These images from the Phoenix Mars Lander show sublimation of ice in the trench informally called "Dodo-Goldilocks" between Sols 20 and 24 (June 15 and 18, 2008.
Credit: NASA/JPL-Caltech/University of Arizona/Texas A&M University
Scientists said today they have "found proof" of water ice on Mars away from the polar ice caps, a discovery made by NASA's Phoenix Mars Lander.
The finding is a crucial first step toward learning whether the ground on Mars is hospitable, because all life as we know it requires water. Now scientists can get on with the business of studying the chemistry of Mars dirt in more detail.
When the probe took photos of a ditch it had dug four days before, scientists noticed that about eight small crumbs of a bright material had disappeared. They concluded those crumbs had been water ice buried under a thin layer of dirt that vaporized when Phoenix exposed them to the air.
"It's with great pride and a lot of joy I announce today we have found proof that this hard material really is water ice and not some other substance," Phoenix principal investigator Peter Smith of the University of Arizona, Tucson said at a briefing Friday.
The finding had been discussed tentatively yesterday, but in a press conference today, researchers left no doubts.
Phoenix's robotic arm first revealed the crumbs about 5 cm deep in the trench called "Dodo-Goldilocks" on June 15. By June 19, they had vanished. If the crumbs had been salt, they wouldn't have disappeared, scientists said, and if the ice had been made of carbon dioxide, they wouldn't have vaporized.
"What this tells us is we found what we're looking for," said Mark Lemmon, a Phoenix co-investigator from Texas A&M University. "This tells us that we've got water ice within reach of the [robotic] arms, which means that we can continue the investigation."
The $420 million mission landed on the arctic plains of Mars May 25, embarking on a quest of at least four months to search for signs that the environment was once habitable to life.
A "significant result"
Finding ice on Mars isn't completely shocking, since observations from past satellites sent to orbit the planet, such as the 2001 Mars Odyssey spacecraft, have indicated that ice is likely to lie beneath the planet's surface. Still, if confirmed, this would be the first direct finding of that ice by a probe on the ground.
??We certainly expected to find ice there," said Bruce Jakosky, a geologist at the University of Colorado who has been involved with past missions to the red planet. "It was the [previous] evidence for ice that sent us to that location. But there?s a difference between expecting it and finding.?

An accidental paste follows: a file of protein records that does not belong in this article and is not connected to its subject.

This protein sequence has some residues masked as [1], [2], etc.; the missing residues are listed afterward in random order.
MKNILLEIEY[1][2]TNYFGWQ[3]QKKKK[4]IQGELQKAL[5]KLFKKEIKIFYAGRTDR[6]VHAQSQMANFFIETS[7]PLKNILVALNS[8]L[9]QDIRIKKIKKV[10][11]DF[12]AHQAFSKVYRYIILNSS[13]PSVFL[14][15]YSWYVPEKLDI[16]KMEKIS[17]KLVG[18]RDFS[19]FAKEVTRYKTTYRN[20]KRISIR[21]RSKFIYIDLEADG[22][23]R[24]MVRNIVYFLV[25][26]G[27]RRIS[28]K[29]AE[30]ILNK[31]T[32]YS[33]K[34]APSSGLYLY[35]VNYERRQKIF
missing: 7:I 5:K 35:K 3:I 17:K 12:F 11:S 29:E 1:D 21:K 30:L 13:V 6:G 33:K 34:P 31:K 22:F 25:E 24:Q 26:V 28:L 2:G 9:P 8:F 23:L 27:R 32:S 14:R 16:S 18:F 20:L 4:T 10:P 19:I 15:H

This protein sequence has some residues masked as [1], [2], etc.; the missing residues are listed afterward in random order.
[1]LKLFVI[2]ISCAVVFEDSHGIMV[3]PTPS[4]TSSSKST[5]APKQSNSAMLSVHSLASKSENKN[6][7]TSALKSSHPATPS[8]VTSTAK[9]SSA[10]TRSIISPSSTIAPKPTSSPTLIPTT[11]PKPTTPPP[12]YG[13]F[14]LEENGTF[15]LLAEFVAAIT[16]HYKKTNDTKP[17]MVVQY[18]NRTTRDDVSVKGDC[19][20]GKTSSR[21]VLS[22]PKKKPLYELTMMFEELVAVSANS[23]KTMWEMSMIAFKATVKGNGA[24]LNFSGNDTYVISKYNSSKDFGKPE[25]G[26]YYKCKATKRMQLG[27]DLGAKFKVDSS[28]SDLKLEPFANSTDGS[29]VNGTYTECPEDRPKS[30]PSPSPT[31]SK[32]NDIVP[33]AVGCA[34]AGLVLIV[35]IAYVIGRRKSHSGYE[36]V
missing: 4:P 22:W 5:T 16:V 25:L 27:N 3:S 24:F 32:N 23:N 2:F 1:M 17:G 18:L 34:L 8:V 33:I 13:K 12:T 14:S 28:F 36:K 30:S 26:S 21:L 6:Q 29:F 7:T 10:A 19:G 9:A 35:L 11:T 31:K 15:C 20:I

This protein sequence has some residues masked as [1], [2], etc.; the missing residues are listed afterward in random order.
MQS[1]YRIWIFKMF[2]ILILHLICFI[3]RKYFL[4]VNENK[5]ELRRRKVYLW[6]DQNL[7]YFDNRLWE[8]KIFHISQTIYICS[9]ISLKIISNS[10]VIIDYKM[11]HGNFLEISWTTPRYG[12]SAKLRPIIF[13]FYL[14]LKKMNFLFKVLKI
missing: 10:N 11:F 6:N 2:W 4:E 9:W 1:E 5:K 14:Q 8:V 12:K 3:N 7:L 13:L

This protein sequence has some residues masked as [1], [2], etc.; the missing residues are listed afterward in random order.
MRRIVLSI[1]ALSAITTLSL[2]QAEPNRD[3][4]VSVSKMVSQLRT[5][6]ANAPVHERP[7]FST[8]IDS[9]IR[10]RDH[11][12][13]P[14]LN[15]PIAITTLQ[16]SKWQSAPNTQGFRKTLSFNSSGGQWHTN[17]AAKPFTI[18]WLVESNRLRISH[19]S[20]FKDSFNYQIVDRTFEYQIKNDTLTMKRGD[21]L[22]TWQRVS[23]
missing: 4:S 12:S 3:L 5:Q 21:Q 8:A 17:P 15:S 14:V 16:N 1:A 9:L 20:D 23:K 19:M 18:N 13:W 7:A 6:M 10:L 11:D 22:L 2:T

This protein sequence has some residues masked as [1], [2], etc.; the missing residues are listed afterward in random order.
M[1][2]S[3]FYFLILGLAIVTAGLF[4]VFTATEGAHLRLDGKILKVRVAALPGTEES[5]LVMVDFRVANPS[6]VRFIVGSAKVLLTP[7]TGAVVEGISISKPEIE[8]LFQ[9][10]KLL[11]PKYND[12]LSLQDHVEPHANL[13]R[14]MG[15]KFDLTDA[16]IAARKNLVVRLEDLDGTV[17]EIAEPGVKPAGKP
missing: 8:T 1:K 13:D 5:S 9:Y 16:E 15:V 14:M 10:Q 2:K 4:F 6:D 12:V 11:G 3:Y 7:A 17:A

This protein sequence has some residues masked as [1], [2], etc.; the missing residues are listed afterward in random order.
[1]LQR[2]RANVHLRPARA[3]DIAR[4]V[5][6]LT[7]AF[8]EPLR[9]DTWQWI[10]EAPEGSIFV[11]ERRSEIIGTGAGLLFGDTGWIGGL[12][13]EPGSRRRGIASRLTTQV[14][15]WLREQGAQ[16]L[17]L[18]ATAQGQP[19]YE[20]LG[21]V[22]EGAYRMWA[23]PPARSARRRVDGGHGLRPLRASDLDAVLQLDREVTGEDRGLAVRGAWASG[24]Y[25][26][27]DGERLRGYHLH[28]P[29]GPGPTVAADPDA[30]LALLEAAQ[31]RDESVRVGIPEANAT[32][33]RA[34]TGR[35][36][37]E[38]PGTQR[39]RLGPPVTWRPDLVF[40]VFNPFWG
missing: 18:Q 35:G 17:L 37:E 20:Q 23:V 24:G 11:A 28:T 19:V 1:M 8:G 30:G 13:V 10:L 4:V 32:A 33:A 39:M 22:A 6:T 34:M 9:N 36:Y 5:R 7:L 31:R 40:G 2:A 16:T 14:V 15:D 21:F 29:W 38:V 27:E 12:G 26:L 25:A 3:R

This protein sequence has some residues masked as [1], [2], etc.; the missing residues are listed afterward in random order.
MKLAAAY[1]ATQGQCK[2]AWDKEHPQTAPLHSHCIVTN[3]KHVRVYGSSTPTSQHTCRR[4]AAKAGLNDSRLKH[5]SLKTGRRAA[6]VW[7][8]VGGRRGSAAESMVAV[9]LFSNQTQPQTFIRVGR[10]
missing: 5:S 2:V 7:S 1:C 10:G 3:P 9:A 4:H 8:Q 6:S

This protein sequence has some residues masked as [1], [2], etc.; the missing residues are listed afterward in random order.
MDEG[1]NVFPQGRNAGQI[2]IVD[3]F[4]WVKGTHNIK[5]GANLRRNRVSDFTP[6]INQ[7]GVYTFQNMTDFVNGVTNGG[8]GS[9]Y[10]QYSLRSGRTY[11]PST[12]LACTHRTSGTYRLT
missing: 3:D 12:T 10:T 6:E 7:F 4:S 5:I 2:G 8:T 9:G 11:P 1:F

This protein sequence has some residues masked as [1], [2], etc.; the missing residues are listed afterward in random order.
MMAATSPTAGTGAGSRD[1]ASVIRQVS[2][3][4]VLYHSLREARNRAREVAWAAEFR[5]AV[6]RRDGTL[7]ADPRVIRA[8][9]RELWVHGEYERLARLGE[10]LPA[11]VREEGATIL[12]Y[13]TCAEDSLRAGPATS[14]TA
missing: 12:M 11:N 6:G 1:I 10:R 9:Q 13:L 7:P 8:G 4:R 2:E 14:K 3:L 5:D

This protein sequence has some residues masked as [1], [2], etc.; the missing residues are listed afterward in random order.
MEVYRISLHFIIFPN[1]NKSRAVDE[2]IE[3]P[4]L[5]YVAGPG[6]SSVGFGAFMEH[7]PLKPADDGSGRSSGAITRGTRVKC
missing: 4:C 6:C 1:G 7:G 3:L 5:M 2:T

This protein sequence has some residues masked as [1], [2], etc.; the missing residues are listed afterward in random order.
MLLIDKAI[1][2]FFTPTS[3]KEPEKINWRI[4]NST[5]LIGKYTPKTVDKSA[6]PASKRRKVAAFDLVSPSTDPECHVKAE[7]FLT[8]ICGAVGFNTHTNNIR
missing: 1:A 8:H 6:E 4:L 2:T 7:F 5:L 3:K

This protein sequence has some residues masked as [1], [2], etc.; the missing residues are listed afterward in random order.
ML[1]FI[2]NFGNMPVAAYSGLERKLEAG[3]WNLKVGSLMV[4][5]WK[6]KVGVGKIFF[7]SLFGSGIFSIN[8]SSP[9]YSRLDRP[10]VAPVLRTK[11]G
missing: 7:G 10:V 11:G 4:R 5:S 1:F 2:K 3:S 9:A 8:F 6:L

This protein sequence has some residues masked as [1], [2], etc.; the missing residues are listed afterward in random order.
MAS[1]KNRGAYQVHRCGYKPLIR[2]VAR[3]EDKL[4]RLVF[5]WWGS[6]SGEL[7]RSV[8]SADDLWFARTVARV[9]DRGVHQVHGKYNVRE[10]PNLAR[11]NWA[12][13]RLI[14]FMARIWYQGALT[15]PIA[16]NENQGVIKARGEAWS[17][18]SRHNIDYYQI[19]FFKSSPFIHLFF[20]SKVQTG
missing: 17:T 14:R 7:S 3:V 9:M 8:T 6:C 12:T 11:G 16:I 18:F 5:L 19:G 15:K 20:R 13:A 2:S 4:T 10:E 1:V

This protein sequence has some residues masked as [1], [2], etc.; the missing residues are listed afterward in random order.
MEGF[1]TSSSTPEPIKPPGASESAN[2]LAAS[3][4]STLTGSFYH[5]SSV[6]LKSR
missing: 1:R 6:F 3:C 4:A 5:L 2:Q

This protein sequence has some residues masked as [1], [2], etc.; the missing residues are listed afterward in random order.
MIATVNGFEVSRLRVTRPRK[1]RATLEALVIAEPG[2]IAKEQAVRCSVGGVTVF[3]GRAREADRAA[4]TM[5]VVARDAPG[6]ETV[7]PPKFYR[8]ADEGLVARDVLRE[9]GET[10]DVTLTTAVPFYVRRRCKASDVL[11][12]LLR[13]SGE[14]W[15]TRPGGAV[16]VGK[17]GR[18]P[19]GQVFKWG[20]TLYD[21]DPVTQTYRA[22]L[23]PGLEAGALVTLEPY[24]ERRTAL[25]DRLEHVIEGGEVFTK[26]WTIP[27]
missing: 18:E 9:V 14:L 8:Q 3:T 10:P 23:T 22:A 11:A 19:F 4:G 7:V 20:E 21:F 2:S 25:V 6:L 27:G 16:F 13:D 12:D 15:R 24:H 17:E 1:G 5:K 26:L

Jakosky called the discovery a ?significant result? that allows the Phoenix mission to go forward with its wet chemistry experiments, analyzing the soil for the history and composition of the ice.
?If they had found no ice, which was a real possibility, that would make this much harder,? he told SPACE.com. ?I?m anxious to see the results of the chemical analysis.?
And although the 2001 Mars Odyssey satellite could measure the average water ice content in roughly the top meter of ground over areas of several hundred kilometers, these data didn't reveal how that ice was spread out, said Maria Zuber, a geophysicist at MIT who worked on past Mars missions, including the Spirit rover.
"We don't know the form of the water, beyond the fact that there is too much there to be explained solely by water bound in minerals," Zuber said. "So chunks, a layer, etc. are all possibilities. The [Phoenix] observation is an important advance in our understanding of water on Mars, and continued sampling will undoubtedly add to the story."
The next questions to answer are what chemicals, minerals and organic compounds might be mixed in with the water.
"Just the fact that there's ice there doesn't tell you if it's habitable," Smith said. "With ice and no food it's not a habitable zone. We don?t eat rocks ? we have to have carbon chain materials that we ingest into our bodies to create new cells and give us energy. That?s what we eat and that's what has to be there if you're going to have a habitable zone on Mars."
To find this out, mission scientists plan to eventually put samples of ice into Phoenix's oven instrument, the Thermal and Evolved-Gas Analyzer (TEGA), which is designed to bake Martian dirt and analyze the vapors it emits to detect its composition. They also plan to use the onboard Microscopy, Electrochemistry and Conductivity Analyzer (MECA) instrument, a wet chemistry lab that measures levels of acidity, minerals, and conductivity in dirt samples.
"Now we know for sure that we are on an icy surface and we can really meet the science goals of our mission at the highest level," Lemmon said. "I am just sitting at the edge of my chair waiting to find out what the TEGA and MECA can tell us about these soils."
Expect the unexpected
Although the ice finding was expected, until Phoenix actually found it, many scientists were still holding their breath.
"As for the ice, we were expecting to find it, but science is full of the unexpected, so until they actually found the ice and can begin to study it there are real questions about whether or not the hypothesis was correct," said Phil Christensen, a geophysicist at Arizona State University who worked on 2001 Mars Odyssey, Mars Global Surveyor, and the Mars Exploration Rover missions. "The real excitement will come when they start to study the ice in detail and attempt to learn how it formed and how old it is."
Additional reporting for this article was contributed by Jeremy Hsu, SPACE.com staff writer.
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